The world is small and huge at the same instance. In terms of distance, it is spread around the globe, but in the context of interconnection, it is within the display space of a smart phone. You can access the entire globe by tapping, swiping, or scrolling the screen of your mobile set. Differences in locations and time zones diminish once that small device in our hand, pocket or handbag, is activated and operating. We take off to other continents, countries, communities through this slick gadget we possess.
International art events repeat the same experience. You walk into a triennial, biennale or an art fair, and soon forget the ground beneath your feet. You are transported to that ‘republic of art’, which is vernacular yet universal, situated in a region but transcends its geography, in order to converse and communicate across its physical, hence limited boundary.
Borders in general are understood a line that divides a nation from another nation, and are marks on a political map, but in reality, borders are erected everywhere, visible, invisible, emotional, cultural, religious etc. Lahore Biennale 02, it appeared sought to move beyond demarcations: of languages, ethnicities, and aesthetics. It shared with the audience that artists from the Middle East, North America, Europe, South Asia, and North Africa are speaking same language but in varying accents. Those who were invited to participate in the Lahore Biennale 02 dealt with issues such as gender, post colonialism, race, politics, all which concern societies across regions, but each artist have understood and appropriated these according to his/her particular situation/condition.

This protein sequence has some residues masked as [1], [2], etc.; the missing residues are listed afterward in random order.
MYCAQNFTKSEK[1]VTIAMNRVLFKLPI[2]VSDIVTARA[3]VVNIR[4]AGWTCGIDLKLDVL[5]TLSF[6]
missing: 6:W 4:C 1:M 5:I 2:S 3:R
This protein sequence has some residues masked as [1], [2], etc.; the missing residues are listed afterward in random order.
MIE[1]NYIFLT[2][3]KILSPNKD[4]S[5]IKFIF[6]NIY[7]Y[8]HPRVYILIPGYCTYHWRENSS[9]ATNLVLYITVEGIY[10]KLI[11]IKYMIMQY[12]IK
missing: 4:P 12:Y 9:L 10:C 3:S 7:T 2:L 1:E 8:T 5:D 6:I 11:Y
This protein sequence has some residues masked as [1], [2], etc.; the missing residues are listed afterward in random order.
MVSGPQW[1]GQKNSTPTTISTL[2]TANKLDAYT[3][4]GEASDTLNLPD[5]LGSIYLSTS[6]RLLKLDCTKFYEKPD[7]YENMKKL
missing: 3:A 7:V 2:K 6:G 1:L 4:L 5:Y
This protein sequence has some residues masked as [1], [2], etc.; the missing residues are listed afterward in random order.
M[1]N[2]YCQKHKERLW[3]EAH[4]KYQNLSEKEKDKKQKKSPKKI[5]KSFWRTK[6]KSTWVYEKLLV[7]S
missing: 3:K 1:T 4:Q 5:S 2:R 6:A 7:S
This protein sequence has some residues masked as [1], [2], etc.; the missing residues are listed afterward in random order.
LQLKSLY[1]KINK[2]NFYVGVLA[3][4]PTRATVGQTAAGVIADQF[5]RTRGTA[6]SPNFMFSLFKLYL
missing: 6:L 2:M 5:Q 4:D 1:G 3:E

In its present issue, Art Now Pakistan addresses this divide or distance between local and universal. National and global. Between here and everywhere else, or what is coined by the curator of Lahore Biennale 02, “between the sun and the moon”. Interviews and profiles of artists who are residing in more than one locations, physically or psychologically; essays on the issue of international in art from different points of views, and the book review of Iqbal Geffrey’s monograph, which demolishes the adherence to any regional, national, religious identity (mainly due to the split of the artist’s name. Partly Pakistani, partially English). The current edition of the magazine is an attempt to take our reader from the confines of a ground, to the world of international, where local identities are merely tags of a conference, which can be put aside, if one is in a relaxing mode/mood.
Or to the virtual world, where local address is not relevant, necessary or desirable, because by surfing an Internet site you are accompanying your fellow traveller of electro-magnetic fields, no matter if you are in Chile and she is in China. The international is transnational now!